Brent Hurley ‘01, director of finance and operations (right)
and his brother Chad Hurley, CEO and one of three founders of YouTube.
In September 2005, business professor Dave Martin got an e-mail from former student Brent Hurley ’01.
“A few weeks ago, I left Fisher Investments to tackle a new adventure, working for an Internet start-up, YouTube.com…
“My brother and two of his former colleagues from PayPal created the site. It’s still kind of hush hush, but we’re in final negotiations with
one of the best VC firms in Silicon Valley to secure our first round of funding… At YouTube, I’m a handyman of sorts, responsible for anything
and everything outside of engineering: marketing, biz dev, client services, finance and accounting, etc.”
A year later, Brent Hurley helped seal the
$1.65 billion sale of YouTube to Google, a deal
that made headlines in every media outlet on
In November 2006, YouTube was named
the invention of the year by Time magazine. It
beat out a vaccine that prevents a cancer-causing
sexually transmitted disease.
For those to whom “Numa Numa”* means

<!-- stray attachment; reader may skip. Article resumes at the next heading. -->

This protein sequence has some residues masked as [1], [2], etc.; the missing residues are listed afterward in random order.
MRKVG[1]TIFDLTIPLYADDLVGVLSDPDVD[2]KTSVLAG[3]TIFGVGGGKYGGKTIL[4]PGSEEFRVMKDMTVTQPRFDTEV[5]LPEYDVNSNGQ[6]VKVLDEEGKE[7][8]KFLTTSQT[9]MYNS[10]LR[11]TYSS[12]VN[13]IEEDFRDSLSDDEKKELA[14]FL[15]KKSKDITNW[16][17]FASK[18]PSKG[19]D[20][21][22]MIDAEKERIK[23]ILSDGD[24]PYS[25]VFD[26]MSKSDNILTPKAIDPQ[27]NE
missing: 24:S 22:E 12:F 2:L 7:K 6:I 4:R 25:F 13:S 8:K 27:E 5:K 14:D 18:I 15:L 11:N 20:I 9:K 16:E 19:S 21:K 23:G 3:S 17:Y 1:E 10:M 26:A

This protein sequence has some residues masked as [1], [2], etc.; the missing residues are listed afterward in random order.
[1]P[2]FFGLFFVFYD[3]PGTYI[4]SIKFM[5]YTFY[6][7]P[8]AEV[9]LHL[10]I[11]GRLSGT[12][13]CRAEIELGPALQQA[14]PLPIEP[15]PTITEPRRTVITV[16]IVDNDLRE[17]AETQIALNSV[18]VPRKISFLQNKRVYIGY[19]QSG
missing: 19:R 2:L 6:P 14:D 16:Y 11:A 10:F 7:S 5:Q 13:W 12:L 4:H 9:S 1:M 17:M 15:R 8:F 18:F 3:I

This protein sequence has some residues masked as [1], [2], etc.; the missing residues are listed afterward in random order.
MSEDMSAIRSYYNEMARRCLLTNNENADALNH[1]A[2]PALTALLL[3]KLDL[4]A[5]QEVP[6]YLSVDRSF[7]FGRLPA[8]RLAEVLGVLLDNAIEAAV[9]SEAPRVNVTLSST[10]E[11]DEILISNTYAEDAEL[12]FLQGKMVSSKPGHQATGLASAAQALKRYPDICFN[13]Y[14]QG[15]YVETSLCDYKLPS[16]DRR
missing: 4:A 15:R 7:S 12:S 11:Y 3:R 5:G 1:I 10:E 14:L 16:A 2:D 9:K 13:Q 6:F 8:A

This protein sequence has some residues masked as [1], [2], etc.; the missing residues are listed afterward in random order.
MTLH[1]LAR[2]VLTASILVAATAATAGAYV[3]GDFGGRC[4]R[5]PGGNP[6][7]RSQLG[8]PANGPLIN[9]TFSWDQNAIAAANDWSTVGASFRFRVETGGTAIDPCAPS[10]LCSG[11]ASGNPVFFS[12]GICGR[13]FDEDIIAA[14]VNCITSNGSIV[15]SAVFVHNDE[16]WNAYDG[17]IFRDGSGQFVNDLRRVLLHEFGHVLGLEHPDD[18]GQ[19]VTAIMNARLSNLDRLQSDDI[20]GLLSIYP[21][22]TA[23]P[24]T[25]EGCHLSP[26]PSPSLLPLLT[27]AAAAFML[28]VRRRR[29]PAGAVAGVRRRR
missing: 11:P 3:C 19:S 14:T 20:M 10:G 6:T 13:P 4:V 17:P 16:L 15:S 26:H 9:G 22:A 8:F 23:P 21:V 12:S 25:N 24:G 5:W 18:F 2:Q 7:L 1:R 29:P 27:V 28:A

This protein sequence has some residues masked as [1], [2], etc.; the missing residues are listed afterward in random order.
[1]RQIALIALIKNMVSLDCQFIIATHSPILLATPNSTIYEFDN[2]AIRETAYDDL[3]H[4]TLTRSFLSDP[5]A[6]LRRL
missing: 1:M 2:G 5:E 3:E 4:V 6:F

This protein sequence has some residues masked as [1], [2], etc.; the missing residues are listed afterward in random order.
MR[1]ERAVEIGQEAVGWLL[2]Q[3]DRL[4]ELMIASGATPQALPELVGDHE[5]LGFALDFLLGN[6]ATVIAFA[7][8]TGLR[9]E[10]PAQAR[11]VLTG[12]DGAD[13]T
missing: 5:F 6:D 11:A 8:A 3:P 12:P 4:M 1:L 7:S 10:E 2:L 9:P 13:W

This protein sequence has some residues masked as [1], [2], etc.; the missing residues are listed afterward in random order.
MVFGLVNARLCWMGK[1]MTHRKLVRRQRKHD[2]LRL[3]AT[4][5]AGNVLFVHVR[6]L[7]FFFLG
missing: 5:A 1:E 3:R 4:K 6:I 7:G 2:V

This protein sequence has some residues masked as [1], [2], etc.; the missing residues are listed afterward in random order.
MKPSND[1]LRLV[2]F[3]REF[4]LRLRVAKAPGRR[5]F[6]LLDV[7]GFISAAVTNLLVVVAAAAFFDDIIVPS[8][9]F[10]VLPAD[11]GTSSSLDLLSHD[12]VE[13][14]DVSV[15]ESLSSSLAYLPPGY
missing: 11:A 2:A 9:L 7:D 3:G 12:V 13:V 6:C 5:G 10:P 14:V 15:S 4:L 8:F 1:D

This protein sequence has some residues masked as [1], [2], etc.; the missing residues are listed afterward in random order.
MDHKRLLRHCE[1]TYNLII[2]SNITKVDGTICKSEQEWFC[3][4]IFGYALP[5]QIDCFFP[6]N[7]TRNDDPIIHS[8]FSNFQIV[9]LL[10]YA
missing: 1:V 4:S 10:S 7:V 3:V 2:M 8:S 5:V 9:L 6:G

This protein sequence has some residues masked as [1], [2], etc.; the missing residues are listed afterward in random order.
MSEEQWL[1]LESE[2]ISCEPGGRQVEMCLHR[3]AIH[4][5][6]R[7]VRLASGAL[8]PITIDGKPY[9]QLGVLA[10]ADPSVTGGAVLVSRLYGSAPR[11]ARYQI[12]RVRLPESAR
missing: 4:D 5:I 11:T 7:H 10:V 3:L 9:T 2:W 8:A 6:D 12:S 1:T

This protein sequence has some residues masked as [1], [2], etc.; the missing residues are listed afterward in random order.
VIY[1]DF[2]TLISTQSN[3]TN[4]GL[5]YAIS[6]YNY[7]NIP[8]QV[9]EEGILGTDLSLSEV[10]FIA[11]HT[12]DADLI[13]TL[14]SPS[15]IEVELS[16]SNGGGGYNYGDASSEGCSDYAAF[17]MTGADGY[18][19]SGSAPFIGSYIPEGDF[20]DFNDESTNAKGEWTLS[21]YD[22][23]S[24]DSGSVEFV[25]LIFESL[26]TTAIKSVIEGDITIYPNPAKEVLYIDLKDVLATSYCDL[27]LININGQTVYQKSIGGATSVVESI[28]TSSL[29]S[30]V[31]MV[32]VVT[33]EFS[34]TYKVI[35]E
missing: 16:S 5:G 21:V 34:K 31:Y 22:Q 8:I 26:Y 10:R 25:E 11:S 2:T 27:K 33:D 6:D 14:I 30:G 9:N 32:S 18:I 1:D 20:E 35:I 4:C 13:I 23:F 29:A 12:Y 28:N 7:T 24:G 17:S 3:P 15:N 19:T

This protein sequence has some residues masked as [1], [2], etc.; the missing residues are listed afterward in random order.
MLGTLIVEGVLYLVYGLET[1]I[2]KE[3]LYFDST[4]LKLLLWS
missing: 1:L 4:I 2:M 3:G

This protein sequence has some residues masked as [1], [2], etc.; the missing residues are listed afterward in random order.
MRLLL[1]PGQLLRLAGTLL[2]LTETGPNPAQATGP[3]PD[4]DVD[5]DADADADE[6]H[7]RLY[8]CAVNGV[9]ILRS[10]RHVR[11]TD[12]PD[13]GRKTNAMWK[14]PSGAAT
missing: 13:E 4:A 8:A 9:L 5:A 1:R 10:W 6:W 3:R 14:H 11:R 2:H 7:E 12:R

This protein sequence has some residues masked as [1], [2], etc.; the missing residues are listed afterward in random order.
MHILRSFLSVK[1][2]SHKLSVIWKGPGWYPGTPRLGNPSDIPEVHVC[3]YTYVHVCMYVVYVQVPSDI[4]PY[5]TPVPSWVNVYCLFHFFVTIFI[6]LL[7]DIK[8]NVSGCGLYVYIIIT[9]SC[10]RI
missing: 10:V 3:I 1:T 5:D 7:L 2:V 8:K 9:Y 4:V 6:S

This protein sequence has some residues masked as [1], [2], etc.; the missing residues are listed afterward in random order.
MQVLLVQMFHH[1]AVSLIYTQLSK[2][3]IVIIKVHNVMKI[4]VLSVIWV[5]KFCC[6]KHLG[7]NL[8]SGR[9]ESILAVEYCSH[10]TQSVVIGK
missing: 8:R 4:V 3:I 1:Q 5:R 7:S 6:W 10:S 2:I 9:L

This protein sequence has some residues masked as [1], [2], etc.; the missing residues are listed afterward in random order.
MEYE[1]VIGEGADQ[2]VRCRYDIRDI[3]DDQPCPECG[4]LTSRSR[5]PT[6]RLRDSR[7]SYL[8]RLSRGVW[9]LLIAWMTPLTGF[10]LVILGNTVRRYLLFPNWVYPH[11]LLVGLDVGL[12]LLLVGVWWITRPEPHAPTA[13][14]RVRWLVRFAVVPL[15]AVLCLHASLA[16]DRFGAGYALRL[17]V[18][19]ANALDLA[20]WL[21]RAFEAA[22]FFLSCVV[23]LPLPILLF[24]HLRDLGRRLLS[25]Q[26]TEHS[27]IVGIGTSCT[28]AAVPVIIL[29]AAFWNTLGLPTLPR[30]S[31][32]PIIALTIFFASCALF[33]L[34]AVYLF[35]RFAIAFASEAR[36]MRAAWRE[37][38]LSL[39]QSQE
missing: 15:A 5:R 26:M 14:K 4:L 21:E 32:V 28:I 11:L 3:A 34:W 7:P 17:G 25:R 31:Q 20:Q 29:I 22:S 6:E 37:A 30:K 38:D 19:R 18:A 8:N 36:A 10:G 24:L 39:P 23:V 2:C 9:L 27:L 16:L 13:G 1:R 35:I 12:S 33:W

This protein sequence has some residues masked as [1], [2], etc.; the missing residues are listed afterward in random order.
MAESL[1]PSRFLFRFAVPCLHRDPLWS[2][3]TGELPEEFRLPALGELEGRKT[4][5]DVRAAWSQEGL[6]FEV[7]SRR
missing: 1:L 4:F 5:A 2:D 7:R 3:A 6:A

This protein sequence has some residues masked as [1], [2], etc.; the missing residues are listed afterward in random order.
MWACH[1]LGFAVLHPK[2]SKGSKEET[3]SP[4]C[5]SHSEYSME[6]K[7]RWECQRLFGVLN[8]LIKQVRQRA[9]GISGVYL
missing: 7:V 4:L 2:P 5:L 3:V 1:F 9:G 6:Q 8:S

nothing, YouTube is the hottest online video
site, where anyone can upload and watch videos – 100 million videos are viewed daily, and every day 70,000 new
videos are uploaded by anyone with an idea and a video camera.
But let’s not get ahead of ourselves.
At Albright, Hurley wanted to be a philosophy major. He decided to
combine philosophy with finance because he was interested in business
and the practical dimension pleased his parents.
What did philosophy bring to finance? “Communication, writing, even
in things as simple as e-mail. It taught me about making very clear points
and stating my case,” Hurley says.
Professors from both disciplines became his mentors: economics
professor Dave Martin and former Albright philosophy professor
Martin also helped Hurley shape internships that in turn helped